Survivors welcome ‘accountability’ of St John Ambulance abuse review

Dr Geoffrey Shannon to review handling of historical abuse claims in paramedic organisation

Mick Finnegan was about 14 when he was abused by a senior figure in St John Ambulance. Photograph: Nick Bradshaw

Mick Finnegan was about 14 when he was abused by a senior figure in St John Ambulance. Photograph: Nick Bradshaw

 

Survivors have welcomed an independent review into the handling of historical child sex abuse cases in St John Ambulance, which they hope will bring “accountablity” for past failings.

St John Ambulance has asked Dr Geoffrey Shannon, a leading child protection expert, to undertake the independent review, which is expected to take a number of months.

An investigation by The Irish Times last August revealed three men had been sexually abused by a senior figure involved in St John Ambulance in the 1990s. The abuse allegations made against the individual had been deemed “founded” by Tusla, the child and family agency.

The abuser, now in his 80s, was a senior figure in the Old Kilmainham division, and a member of the voluntary paramedic organisation from the 1950s until at least 2000.

Two further alleged victims have since come forward claiming they were also sexually abused as children by the same man.

Mick Finnegan, one of the survivors, said he welcomed the “accountability” that would come with the review.

“I feel in shock, because it’s taken this long for this finally to happen. It is a shame that St John Ambulance didn’t want to engage with the survivors,” he said.

“This is finally coming to a head. It’s about ensuring that if a child was to come forward now, they wouldn’t be ignored,” he said.

Mr Finnegan, who was sexually abused by the perpetrator in the late 1990s, reported the matter to the voluntary organisation at the time. “The culture of the organisation was toxic, there was no safeguarding,” he said.

Review

Speaking on Tuesday, he said he hoped the review would be “a turning point in getting some closure in my life,” and might help put an end to the “sleepless nights, the panic attacks, the nightmares”.

Paul Mulholland, who was also abused by the perpetrator, said he was “delighted” to hear Dr Shannon had been appointed to investigate the matter.

“Any of the officers there now, who knew about it, or did nothing at the time, I really think they should step down,” he said.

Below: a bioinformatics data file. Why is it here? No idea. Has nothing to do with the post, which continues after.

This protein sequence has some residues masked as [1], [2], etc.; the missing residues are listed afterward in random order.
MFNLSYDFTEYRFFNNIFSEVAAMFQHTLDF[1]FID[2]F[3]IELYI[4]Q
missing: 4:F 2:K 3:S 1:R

Martin Hoey, another survivor, said the independent review was welcome, “but it’s something that should have been done many years ago”.

The three men, represented by Coleman Legal Partners, are also taking civil cases against St John Ambulance over the past abuse.

In a statement, St John Ambulance Ireland (SJAI) said the purpose of the review was “to seek assurances from an independent expert that past complaints were properly dealt with”.

“Members of SJAI will offer full cooperation with the reviewer as he determines throughout the review process,” it said.

Minister for Children Roderic O’Gorman said he wished to commend those who had come forward to date “at immense personal cost in some cases”.

“I would like to encourage anybody who has knowledge of these matters to come forward and speak with Dr Shannon,” he said.

The review will examine how the organisation handled any complaints when they were reported at the time, as well as when one survivor reported the abuse again in 2013.

It will seek to establish if there were any other reports made to the organisation about the perpetrator, either in writing or verbally to senior figures.

It will examine whether the organisation received any reports of abuse or grooming about other individuals.

The investigation will also look at current child protection practices in the organisation. The work will include a review of files, interviews with current and former members of the organisation, and confidential meetings with survivors.